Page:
US citizen Anne Sacoolas admits responsibility for death of Harry Dunn


Emily Pennink and Josh Payne, PA

Thu, 20 October 2022 at 3:08 pm

A US citizen has admitted responsibility for the death of teenager Harry Dunn in a crash near a US military base.

Anne Sacoolas, 45, pleaded guilty to causing the 19-year-old motorcyclist’s death by careless driving in August 2019.

Sacoolas had diplomatic immunity asserted on her behalf by the US government following the crash near RAF Croughton, in Northamptonshire and was able to leave the UK 19 days after the incident.

In December 2019, the Crown Prosecution Service authorised Northamptonshire Police to charge her with causing Mr Dunn’s death by dangerous driving.

On Thursday, she denied that charge but admitted the lesser offence when she appeared in Court One of the Old Bailey by video link.

Harry Dunn death
US citizen Anne Sacoolas, 45, (right in TV screen) Harry Dunn’s alleged killer, appearing in court by video link (Liz Cook/PA)

Prosecutor Duncan Atkinson KC said the plea was accepted by the Crown.

The defendant, who is on unconditional bail, had identified herself before entering her pleas before senior judge Mrs Justice Cheema-Grubb.

Mr Dunn’s family, who had long campaigned for his killer to face justice, were sitting in court.

Both Charlotte Charles and Tim Dunn held their heads in their hands as Sacoolas pleaded guilty.

Telling the court the Crown accepted the plea of causing death by careless driving, Mr Atkinson said: “The Crown recognises putting at risk a vulnerable road user is capable of amounting to dangerous driving.

Harry Dunn death
The mother of 19-year-old Harry Dunn, Charlotte Charles

“The prosecution has taken into account… the mitigation available to this defendant and the balance of justice.

“It has been considered at the very highest level.

“The Crown considers the plea of causing death by careless driving is one that is acceptable.”

Mr Atkinson said the Crown would not be proceeding to trial on the causing death by dangerous driving charge.

The guilty plea was watched by around 20 members of Harry Dunn’s family.

Mrs Justice Cheema-Grubb urged Sacoolas to come to the UK to be sentenced in person, but admitted she had no power to force her.

Adjourning sentence until the end of November, she said the offence of causing death by careless driving carried a maximum sentence of five years imprisonment with a range of options from a medium-level community order to three years in custody.

Addressing the unusual way the hearing had been conducted with the defendant appearing from the United States, the judge said: “The fact that the defendant could not be compelled to attend court in person means there was no other way to obtain her plea to the charges.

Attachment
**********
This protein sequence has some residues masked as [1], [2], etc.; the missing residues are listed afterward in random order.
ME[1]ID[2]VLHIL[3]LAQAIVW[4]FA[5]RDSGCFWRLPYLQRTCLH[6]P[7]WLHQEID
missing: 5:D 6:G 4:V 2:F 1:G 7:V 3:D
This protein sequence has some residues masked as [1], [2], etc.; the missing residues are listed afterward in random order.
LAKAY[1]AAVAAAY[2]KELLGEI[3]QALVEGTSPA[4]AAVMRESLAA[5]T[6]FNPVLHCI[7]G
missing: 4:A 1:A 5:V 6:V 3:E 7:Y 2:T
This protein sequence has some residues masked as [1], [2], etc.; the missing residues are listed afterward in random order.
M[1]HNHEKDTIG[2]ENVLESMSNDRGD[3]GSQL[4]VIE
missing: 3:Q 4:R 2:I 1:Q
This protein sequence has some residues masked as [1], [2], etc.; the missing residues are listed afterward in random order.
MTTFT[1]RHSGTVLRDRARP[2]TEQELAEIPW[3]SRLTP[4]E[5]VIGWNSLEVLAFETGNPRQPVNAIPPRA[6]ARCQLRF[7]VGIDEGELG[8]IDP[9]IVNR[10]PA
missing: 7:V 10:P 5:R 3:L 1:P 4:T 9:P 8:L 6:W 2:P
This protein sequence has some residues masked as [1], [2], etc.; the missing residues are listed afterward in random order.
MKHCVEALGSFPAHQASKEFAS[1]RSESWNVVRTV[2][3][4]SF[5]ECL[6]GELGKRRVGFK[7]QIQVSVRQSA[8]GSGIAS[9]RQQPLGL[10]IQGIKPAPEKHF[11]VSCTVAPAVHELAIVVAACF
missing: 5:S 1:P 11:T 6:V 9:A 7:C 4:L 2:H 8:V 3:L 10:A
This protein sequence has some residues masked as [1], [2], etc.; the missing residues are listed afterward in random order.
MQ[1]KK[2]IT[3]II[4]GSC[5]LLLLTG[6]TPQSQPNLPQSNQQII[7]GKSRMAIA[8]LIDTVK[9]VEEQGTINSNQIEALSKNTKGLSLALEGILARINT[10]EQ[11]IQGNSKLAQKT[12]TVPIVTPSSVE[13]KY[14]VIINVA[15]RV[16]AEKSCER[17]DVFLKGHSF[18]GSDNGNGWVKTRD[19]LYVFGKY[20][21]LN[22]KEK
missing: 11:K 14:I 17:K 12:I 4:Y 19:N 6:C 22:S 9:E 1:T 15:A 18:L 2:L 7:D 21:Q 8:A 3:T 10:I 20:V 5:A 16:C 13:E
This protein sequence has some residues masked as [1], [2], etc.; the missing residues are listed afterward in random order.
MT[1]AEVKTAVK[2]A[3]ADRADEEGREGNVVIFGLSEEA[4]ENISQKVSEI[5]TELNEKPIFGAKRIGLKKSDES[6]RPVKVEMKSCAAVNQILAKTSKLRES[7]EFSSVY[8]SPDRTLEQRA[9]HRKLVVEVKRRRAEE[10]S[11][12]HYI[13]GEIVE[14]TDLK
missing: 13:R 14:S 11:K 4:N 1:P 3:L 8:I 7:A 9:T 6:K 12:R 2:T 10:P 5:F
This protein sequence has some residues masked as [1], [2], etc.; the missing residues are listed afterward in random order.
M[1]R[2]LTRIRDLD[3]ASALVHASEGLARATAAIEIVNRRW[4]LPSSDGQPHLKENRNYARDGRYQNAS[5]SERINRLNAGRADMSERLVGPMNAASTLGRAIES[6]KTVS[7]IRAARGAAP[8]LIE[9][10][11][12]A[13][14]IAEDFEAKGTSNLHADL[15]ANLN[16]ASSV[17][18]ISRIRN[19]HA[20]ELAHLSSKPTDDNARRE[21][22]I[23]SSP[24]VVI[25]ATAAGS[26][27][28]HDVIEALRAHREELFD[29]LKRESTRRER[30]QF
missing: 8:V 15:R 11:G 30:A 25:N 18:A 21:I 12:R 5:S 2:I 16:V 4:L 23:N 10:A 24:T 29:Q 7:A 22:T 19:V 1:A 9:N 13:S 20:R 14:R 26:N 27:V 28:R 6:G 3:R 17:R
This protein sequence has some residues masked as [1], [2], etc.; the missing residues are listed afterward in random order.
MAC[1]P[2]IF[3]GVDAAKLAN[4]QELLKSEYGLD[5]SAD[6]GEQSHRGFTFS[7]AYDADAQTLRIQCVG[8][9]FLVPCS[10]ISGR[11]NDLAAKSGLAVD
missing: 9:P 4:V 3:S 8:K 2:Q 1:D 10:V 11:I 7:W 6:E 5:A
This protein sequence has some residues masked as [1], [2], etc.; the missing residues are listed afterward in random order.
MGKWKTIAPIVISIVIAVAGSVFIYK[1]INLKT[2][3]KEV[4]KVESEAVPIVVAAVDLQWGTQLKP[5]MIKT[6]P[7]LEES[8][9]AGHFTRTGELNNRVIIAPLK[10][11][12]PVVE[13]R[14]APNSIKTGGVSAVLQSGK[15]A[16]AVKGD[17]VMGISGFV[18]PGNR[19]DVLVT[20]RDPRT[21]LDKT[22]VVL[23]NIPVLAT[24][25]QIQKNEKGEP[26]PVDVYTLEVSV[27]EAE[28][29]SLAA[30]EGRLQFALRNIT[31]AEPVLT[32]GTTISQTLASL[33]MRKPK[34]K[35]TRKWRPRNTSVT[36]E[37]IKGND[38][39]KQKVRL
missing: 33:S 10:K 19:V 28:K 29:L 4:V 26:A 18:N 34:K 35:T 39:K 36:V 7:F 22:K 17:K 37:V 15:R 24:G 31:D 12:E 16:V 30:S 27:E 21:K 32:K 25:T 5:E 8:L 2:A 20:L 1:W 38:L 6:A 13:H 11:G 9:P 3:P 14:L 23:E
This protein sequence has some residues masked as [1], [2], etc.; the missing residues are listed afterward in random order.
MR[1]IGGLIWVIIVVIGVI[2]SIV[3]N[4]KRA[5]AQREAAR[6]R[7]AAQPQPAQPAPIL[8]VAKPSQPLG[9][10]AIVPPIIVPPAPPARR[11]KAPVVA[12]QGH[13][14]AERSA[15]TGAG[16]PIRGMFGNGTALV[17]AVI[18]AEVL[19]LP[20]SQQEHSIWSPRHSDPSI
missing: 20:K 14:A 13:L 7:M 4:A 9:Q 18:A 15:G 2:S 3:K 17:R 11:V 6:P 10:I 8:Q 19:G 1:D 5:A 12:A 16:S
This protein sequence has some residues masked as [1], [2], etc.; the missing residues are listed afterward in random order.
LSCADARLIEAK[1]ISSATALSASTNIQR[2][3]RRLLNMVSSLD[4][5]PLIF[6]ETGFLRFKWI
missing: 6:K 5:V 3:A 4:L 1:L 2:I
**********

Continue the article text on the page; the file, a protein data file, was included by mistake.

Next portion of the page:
“It was in the interests of justice in the particular circumstances of this case to grant a live link for this hearing.

“That is no reason in itself to grant a live link for sentence. Although I have not yet decided what sentence to impose, I very much have in mind the submissions as to the sentencings.

“Ms Sacoolas is a convicted offender and a consideration of the interests of justice now must include the ability to enforce any sentence or any ancillary order I impose.

“It is agreed any sentence I impose is likely to be unenforceable while the defendant remains outside the UK.

“I have to consider the reason why the defendant does not attend court in person. Alongside an early guilty plea one of the most powerful mitigating factors in cases of death by driving is the degree of remorse felt by the defendant.

“Attention has been rightly drawn to the remorse by Ms Sacoolas in co-operating with these proceedings at all.

“Despite her conviction today, there is no order I can make to compel her at the Central Criminal Court for sentence.

“I direct Ms Sacoolas attend court to be sentenced.

“If the sentence… is one that does not involve immediate custody there is to be no barrier to her returning home after the hearing.”

The judge reminded the court that the case concerned the “sudden and unexpected” death of a young man three years ago, adding: “Attendance would provide weighty evidence indeed of genuine remorse.”

The defendant acknowledged that she understood after Mrs Justice Cheema-Grubb also imposed an interim driving ban and ordered a pre-sentence report to be prepared.

Sacoolas, who wore a white blouse with dark hair tied back, appeared composed throughout the hearing.

She only briefly appeared flustered when she mistakenly entered a not guilty plea to the lesser charge before quickly correcting herself.

Sentencing will be fixed at the Old Bailey in the week of November 28.

Published by anthonyhayble

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